I don’t like any of those so-called diet drinks and sodas or anything with aspartame in it. I don’t like the flavor of the stuff. If I have to have sugar, give me real sugar, thank you. I do have a suspicious nature, I admit it, but my paranoia is based on real feelings. Do you remember when it was announced that saccharin and other artificial sweeteners, like Sweet ‘n’ Low, had been proven to be carcinogenic, they came out with this aspartame stuff (tradename Nutrasweet) as a safer alternative? When it was first introduced, it did have a good taste, almost like real sugar. But then after a while, when people got used to it, I noticed that the taste of it changed. Now, to me, it tastes suspiciously like saccharin again! Could it be that maybe saccharin is a lot cheaper to manufacture than aspartame, so the Powers-That-Be have pulled a switcheroo on us? Maybe what you all are really ingesting is the same old harmful saccharin, but we’re being told that it’s Nutrasweet (Splenda is another brand with a similar taste), hoping that we won’t be able to tell the difference, and most people can’t, apparently. But I can. I like plain, unadulterated seltzer water. there are only a few brands that are that way. I have found that most of them add aspartame to it. Why do they do that?! I hate it.
Some of these people don’t realize, or care, that our organs are geared to process natural sugars, but when those artificial sweeteners are introduced into our bodies, the pancreas, for one, get confused. It doesn’t know how to process those foreign agents, and it’s what causes diabetes and other insulin-related ailments. We have been informed of this by the health officials, but some people just refuse to give up their Diet Coke and other “sugar-free“ food items. I don’t like imitation anything. Don’t give me salt, sugar or egg substitutes. If I can’t have these things in my diet, then I’ll just do without them. I don’t have to have eggs so badly that I would settle for that imitation stuff, if I were egg and dairy food intolerant, for example. Don’t give me instant mashed potatoes or Minute Rice either! I also don’t eat anything with “Chef-Boy-Ar-Dee” on the can. Fresh rice and pasta are so easy and quick to prepare, why settle for that mealy, tasteless crap that they try to pass off as delicious, nutritional food?
I have ordered cocktails in certain bars and nightclubs which must have had no alcohol in them. If I can’t taste it, then as far as I am concerned, it’s not in there. A Vermont company that supposedly sells “100% pure maple syrup” is actually passing off beet sugar instead. I am also on to the several companies and franchise places that push frozen “yogurt.” That stuff is not real yogurt. Who are they trying to kid? I know what yogurt tastes like. It’s not that any of these things are harmful, and we don’t have to eat them if we don’t want to, but what I object to is the deliberate dishonesty. Why do they have to lie?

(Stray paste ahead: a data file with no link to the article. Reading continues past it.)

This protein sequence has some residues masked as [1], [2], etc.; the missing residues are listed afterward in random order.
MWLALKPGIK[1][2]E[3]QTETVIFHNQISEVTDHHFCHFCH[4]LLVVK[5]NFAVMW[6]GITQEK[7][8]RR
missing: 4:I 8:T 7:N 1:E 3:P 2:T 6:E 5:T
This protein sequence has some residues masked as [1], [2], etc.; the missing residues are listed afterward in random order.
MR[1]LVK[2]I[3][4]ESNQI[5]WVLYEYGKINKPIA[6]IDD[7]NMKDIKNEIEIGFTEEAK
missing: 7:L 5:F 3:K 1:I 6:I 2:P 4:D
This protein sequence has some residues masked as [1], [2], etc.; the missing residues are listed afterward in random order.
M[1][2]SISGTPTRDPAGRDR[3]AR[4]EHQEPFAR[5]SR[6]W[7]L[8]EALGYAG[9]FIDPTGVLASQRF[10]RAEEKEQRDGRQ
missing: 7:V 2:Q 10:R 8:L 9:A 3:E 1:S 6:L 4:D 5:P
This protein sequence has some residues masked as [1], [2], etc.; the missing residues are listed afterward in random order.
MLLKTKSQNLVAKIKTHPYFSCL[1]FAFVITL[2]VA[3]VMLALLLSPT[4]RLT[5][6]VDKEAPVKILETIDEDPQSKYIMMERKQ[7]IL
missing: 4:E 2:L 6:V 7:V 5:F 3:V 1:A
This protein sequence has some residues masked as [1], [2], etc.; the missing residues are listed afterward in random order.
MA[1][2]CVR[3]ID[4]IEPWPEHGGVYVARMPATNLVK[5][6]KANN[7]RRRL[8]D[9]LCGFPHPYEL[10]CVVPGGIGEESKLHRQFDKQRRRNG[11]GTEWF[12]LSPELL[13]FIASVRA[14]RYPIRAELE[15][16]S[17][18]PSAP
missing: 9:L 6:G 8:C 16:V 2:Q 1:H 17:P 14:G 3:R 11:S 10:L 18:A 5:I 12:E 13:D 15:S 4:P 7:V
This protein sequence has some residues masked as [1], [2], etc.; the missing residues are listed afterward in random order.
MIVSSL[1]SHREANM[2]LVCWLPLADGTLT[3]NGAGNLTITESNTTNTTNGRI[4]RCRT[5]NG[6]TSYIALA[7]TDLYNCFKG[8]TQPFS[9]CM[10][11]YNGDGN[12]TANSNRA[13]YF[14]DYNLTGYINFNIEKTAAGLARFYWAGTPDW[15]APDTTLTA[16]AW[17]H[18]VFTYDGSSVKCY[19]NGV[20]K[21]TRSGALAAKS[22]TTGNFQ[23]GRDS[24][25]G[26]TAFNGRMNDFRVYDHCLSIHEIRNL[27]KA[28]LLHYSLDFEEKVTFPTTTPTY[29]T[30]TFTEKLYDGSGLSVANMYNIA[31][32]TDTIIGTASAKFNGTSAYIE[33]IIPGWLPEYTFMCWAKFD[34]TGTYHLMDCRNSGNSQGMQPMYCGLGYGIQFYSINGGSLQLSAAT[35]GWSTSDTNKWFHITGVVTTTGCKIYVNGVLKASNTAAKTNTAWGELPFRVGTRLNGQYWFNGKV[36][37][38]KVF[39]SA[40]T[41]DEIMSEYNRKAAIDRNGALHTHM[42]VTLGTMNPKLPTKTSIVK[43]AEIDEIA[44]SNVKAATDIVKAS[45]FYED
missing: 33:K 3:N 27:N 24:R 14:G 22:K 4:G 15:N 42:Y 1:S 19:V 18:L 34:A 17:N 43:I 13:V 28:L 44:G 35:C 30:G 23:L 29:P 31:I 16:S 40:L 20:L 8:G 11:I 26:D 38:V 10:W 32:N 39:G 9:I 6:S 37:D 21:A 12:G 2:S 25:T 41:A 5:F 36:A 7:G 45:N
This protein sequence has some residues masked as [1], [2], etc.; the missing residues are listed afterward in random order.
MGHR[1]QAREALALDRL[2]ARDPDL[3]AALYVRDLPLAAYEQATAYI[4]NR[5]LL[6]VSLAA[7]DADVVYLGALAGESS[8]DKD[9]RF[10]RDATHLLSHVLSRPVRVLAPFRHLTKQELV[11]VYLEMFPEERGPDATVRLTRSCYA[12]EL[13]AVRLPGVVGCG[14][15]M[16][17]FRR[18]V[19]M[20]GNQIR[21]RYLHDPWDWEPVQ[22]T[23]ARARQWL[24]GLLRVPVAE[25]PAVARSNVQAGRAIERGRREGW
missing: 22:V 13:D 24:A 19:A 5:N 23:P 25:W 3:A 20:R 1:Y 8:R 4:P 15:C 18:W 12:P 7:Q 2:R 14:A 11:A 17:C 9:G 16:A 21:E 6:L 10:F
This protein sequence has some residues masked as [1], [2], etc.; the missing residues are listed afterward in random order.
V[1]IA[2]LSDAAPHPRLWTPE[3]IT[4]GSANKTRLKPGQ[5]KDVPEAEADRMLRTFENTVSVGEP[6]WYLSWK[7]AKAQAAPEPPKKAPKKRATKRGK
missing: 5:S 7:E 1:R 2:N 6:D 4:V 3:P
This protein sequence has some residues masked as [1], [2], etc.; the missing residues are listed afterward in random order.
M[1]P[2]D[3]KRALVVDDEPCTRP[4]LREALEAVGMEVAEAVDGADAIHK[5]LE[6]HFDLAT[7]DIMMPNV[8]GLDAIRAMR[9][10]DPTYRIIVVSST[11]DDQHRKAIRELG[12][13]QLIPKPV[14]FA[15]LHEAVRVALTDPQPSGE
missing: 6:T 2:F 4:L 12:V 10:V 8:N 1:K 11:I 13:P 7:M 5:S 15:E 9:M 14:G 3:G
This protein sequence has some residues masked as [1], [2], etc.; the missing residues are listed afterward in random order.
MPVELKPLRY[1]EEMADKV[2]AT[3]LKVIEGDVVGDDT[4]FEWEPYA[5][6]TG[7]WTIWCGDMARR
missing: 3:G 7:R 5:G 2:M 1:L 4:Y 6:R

Subway (the deli chain) was called on the carpet recently when it was discovered that their “foot-long” sandwich rolls were actually only 11 inches or less long. The ones who make them had to have known that, they just must have thought that nobody would notice or check. Well, somebody did, and they were outed by the media and shamed into restoring their rolls to the originally-advertised length. Or, they don’t have to change the roll length. Just stop lying to people that they’re 12 inches, when they know they are not.
I had lunch after my church service one Sunday with food prepared by people from Togo. There was some strange-looking, mystery meat being served, and when I asked the server what it was, she told me that it was chicken. As much chicken I have had in my life and in many forms, I know what chicken looks like. This thing had an unusual bone structure and meat quality. As far as I know, it could have been wildebeest or hyena or something! If the woman did not know what it was, she should have just admitted that, instead of telling me that it was chicken. It was not to my liking, by the way, whatever it was.
At least McDonald’s and the other fast-food places call their drinks “shakes,” not “milkshakes.” NYC experienced a milk strike some years ago for a few days, and while in McD’s, I noticed that they still had shakes on the menu. I asked the young woman who waited on me, how could that be when there wasn’t any milk? She said, “Our shakes don’t contain any milk.” I couldn’t object, because they never said that they did. So knowing that, if I still choose to drink them, they have done nothing wrong. But if people have to lie and deceive in order to sell something, that’s when I get huffy.